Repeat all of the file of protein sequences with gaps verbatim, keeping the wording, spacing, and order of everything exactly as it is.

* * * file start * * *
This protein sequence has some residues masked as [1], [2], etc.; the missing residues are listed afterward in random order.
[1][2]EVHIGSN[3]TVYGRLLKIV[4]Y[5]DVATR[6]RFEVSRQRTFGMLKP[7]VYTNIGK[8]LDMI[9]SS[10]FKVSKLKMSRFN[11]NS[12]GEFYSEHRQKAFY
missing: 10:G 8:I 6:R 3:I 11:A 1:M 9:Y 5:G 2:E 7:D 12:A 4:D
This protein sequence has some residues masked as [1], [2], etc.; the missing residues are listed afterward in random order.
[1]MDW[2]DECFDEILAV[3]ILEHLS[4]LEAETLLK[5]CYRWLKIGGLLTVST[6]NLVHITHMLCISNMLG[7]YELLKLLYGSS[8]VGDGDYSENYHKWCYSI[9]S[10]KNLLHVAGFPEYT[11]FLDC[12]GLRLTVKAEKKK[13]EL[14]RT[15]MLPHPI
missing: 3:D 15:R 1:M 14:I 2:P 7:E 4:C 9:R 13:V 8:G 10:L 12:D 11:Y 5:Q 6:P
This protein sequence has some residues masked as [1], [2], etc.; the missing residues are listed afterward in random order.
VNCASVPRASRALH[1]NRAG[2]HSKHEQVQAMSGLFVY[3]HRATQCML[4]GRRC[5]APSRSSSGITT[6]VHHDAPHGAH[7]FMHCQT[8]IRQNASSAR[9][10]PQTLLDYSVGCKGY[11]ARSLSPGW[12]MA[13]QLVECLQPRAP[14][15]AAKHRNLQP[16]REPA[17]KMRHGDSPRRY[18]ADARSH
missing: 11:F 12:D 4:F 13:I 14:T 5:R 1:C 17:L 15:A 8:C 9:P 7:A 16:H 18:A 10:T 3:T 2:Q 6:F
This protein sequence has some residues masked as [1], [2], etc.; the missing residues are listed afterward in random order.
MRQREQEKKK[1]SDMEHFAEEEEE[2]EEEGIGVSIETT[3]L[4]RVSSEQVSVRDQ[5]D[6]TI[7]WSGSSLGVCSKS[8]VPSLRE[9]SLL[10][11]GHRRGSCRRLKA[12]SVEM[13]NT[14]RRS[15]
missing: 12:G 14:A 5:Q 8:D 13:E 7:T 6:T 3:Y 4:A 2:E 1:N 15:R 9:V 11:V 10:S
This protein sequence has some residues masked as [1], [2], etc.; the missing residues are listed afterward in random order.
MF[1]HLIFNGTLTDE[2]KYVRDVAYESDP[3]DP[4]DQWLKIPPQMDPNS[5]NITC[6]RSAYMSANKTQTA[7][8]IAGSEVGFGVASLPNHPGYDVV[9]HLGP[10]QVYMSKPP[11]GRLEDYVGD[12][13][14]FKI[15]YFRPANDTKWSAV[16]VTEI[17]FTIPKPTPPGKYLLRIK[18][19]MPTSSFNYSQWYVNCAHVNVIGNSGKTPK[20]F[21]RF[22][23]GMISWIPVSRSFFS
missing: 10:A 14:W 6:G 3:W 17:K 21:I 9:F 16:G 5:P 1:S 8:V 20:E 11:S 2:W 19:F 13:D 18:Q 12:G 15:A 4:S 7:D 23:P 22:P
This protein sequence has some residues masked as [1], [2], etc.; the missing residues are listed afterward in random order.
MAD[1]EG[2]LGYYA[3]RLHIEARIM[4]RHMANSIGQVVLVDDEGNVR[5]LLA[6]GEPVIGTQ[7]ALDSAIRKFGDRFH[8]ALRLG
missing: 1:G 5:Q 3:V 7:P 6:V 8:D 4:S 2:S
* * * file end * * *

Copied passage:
This protein sequence has some residues masked as [1], [2], etc.; the missing residues are listed afterward in random order.
[1][2]EVHIGSN[3]TVYGRLLKIV[4]Y[5]DVATR[6]RFEVSRQRTFGMLKP[7]VYTNIGK[8]LDMI[9]SS[10]FKVSKLKMSRFN[11]NS[12]GEFYSEHRQKAFY
missing: 10:G 8:I 6:R 3:I 11:A 1:M 9:Y 5:G 2:E 7:D 12:A 4:D
This protein sequence has some residues masked as [1], [2], etc.; the missing residues are listed afterward in random order.
[1]MDW[2]DECFDEILAV[3]ILEHLS[4]LEAETLLK[5]CYRWLKIGGLLTVST[6]NLVHITHMLCISNMLG[7]YELLKLLYGSS[8]VGDGDYSENYHKWCYSI[9]S[10]KNLLHVAGFPEYT[11]FLDC[12]GLRLTVKAEKKK[13]EL[14]RT[15]MLPHPI
missing: 3:D 15:R 1:M 14:I 2:P 7:E 4:C 9:R 13:V 8:G 10:L 12:D 11:Y 5:Q 6:P
This protein sequence has some residues masked as [1], [2], etc.; the missing residues are listed afterward in random order.
VNCASVPRASRALH[1]NRAG[2]HSKHEQVQAMSGLFVY[3]HRATQCML[4]GRRC[5]APSRSSSGITT[6]VHHDAPHGAH[7]FMHCQT[8]IRQNASSAR[9][10]PQTLLDYSVGCKGY[11]ARSLSPGW[12]MA[13]QLVECLQPRAP[14][15]AAKHRNLQP[16]REPA[17]KMRHGDSPRRY[18]ADARSH
missing: 11:F 12:D 4:F 13:I 14:T 5:R 1:C 17:L 15:A 8:C 9:P 7:A 16:H 18:A 10:T 3:T 2:Q 6:F
This protein sequence has some residues masked as [1], [2], etc.; the missing residues are listed afterward in random order.
MRQREQEKKK[1]SDMEHFAEEEEE[2]EEEGIGVSIETT[3]L[4]RVSSEQVSVRDQ[5]D[6]TI[7]WSGSSLGVCSKS[8]VPSLRE[9]SLL[10][11]GHRRGSCRRLKA[12]SVEM[13]NT[14]RRS[15]
missing: 12:G 14:A 5:Q 8:D 13:E 7:T 6:T 3:Y 4:A 2:E 1:N 15:R 9:V 11:V 10:S
This protein sequence has some residues masked as [1], [2], etc.; the missing residues are listed afterward in random order.
MF[1]HLIFNGTLTDE[2]KYVRDVAYESDP[3]DP[4]DQWLKIPPQMDPNS[5]NITC[6]RSAYMSANKTQTA[7][8]IAGSEVGFGVASLPNHPGYDVV[9]HLGP[10]QVYMSKPP[11]GRLEDYVGD[12][13][14]FKI[15]YFRPANDTKWSAV[16]VTEI[17]FTIPKPTPPGKYLLRIK[18][19]MPTSSFNYSQWYVNCAHVNVIGNSGKTPK[20]F[21]RF[22][23]GMISWIPVSRSFFS
missing: 10:A 14:W 6:G 3:W 17:K 21:I 9:F 16:G 5:P 1:S 8:V 20:E 11:S 2:W 19:F 13:D 18:Q 12:G 15:A 4:S 7:D 23:P 22:P
This protein sequence has some residues masked as [1], [2], etc.; the missing residues are listed afterward in random order.
MAD[1]EG[2]LGYYA[3]RLHIEARIM[4]RHMANSIGQVVLVDDEGNVR[5]LLA[6]GEPVIGTQ[7]ALDSAIRKFGDRFH[8]ALRLG
missing: 1:G 5:Q 3:V 7:P 6:V 8:D 4:S 2:S